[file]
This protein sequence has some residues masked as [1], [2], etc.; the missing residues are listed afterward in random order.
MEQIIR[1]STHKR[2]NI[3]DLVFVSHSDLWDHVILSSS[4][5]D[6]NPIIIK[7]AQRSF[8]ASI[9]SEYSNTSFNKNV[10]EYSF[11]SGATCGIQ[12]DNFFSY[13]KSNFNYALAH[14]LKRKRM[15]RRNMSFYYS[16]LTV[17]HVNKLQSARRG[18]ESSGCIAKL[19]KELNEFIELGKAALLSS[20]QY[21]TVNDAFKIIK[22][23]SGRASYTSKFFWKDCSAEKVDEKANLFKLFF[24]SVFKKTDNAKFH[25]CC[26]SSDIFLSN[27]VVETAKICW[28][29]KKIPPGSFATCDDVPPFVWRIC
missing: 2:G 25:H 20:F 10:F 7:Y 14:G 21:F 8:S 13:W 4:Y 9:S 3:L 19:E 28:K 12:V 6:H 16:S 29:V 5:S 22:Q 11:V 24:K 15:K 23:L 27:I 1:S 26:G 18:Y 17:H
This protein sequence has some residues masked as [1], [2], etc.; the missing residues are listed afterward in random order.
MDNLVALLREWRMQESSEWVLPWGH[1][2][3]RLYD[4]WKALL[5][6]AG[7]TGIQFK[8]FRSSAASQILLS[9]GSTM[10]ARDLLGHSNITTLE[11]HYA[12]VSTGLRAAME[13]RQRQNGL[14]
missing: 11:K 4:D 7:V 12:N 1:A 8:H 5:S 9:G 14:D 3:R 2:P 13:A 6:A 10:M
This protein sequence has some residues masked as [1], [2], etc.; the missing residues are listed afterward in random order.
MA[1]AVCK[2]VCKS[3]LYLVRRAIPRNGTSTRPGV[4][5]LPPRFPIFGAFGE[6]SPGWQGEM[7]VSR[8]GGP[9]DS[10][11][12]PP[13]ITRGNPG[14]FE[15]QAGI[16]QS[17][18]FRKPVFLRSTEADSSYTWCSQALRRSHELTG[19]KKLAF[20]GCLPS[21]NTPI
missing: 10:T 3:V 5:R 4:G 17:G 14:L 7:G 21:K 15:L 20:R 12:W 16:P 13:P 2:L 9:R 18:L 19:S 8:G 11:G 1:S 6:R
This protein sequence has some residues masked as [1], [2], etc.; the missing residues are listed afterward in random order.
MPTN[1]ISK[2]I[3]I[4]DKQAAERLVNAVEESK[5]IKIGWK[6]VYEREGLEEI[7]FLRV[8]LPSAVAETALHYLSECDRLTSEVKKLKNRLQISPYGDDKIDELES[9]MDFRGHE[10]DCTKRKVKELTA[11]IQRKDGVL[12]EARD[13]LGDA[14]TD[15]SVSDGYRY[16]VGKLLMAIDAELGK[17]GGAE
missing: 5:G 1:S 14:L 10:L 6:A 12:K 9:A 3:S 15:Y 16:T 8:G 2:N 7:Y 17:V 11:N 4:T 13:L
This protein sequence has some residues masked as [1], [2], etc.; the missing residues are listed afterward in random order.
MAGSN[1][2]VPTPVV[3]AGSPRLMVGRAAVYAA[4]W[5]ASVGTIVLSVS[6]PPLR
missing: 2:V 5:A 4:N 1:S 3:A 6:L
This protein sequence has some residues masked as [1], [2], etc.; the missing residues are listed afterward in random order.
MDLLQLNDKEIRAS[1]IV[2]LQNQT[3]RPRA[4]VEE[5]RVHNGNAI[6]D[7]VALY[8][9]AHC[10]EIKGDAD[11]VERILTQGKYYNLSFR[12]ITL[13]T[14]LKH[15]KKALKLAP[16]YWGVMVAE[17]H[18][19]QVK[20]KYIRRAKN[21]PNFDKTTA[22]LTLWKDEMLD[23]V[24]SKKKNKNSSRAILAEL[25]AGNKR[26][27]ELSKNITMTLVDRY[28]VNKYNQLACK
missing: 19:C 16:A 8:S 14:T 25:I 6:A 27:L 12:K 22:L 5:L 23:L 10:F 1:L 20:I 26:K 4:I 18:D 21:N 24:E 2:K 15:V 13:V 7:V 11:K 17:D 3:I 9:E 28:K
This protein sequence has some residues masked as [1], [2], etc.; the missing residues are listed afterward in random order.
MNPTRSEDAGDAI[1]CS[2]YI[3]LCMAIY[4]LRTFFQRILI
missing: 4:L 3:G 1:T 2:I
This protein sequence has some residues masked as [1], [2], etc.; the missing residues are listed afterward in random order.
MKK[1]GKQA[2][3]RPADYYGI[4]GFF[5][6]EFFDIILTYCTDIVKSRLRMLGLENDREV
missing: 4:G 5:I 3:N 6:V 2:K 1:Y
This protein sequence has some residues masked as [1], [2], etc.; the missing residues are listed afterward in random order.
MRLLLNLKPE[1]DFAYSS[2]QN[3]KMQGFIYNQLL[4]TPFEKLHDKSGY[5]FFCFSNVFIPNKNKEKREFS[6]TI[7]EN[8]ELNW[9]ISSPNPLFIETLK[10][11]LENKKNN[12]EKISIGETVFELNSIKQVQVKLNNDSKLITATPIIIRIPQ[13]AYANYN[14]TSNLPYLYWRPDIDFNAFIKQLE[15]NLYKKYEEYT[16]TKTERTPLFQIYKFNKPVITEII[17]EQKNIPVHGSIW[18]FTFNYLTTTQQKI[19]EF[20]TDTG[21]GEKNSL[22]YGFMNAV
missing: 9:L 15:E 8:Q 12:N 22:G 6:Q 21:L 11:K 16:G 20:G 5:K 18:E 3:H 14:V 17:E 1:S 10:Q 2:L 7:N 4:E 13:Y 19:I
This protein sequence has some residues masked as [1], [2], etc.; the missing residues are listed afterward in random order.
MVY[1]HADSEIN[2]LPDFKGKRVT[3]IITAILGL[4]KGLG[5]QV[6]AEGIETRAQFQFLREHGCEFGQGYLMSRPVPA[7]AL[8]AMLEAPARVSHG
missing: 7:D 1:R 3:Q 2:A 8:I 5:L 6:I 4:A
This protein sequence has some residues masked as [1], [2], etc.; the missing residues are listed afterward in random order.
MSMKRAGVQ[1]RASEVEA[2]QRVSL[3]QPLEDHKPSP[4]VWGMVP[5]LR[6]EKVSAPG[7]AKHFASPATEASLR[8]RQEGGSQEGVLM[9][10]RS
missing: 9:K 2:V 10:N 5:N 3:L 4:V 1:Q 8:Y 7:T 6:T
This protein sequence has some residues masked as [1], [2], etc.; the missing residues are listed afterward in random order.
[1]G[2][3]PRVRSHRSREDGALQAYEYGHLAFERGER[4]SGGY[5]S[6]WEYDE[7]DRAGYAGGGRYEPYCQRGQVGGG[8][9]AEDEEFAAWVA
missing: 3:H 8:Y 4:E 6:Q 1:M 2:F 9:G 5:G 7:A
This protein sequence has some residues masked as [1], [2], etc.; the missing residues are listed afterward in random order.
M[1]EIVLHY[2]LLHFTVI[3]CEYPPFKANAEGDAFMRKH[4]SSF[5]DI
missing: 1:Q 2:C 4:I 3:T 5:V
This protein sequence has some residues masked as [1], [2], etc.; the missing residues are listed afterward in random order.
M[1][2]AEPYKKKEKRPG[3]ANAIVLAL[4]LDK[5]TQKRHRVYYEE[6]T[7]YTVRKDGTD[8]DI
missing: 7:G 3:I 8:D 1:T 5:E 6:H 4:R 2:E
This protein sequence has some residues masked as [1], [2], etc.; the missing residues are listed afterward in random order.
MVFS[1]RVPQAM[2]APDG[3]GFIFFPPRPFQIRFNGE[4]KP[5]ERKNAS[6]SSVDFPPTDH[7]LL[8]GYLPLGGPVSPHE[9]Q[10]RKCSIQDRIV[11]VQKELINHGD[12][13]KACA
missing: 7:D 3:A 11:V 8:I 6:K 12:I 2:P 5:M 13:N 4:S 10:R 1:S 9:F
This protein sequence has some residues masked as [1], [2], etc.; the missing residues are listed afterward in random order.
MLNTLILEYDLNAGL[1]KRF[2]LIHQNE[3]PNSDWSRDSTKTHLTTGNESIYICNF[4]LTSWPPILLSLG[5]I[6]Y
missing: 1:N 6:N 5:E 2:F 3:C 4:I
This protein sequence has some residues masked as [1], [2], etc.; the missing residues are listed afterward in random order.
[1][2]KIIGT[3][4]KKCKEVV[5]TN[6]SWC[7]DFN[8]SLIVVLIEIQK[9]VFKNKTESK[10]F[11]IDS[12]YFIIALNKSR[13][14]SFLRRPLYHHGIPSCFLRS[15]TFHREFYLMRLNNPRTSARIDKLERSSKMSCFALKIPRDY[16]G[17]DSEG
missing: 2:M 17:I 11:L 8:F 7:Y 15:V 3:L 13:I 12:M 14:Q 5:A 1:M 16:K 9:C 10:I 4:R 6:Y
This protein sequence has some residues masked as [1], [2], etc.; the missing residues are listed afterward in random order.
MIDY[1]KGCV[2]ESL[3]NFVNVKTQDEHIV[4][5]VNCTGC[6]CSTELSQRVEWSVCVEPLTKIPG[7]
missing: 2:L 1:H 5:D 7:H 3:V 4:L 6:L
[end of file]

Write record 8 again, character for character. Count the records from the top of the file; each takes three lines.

This protein sequence has some residues masked as [1], [2], etc.; the missing residues are listed afterward in random order.
MKK[1]GKQA[2][3]RPADYYGI[4]GFF[5][6]EFFDIILTYCTDIVKSRLRMLGLENDREV
missing: 4:G 5:I 3:N 6:V 2:K 1:Y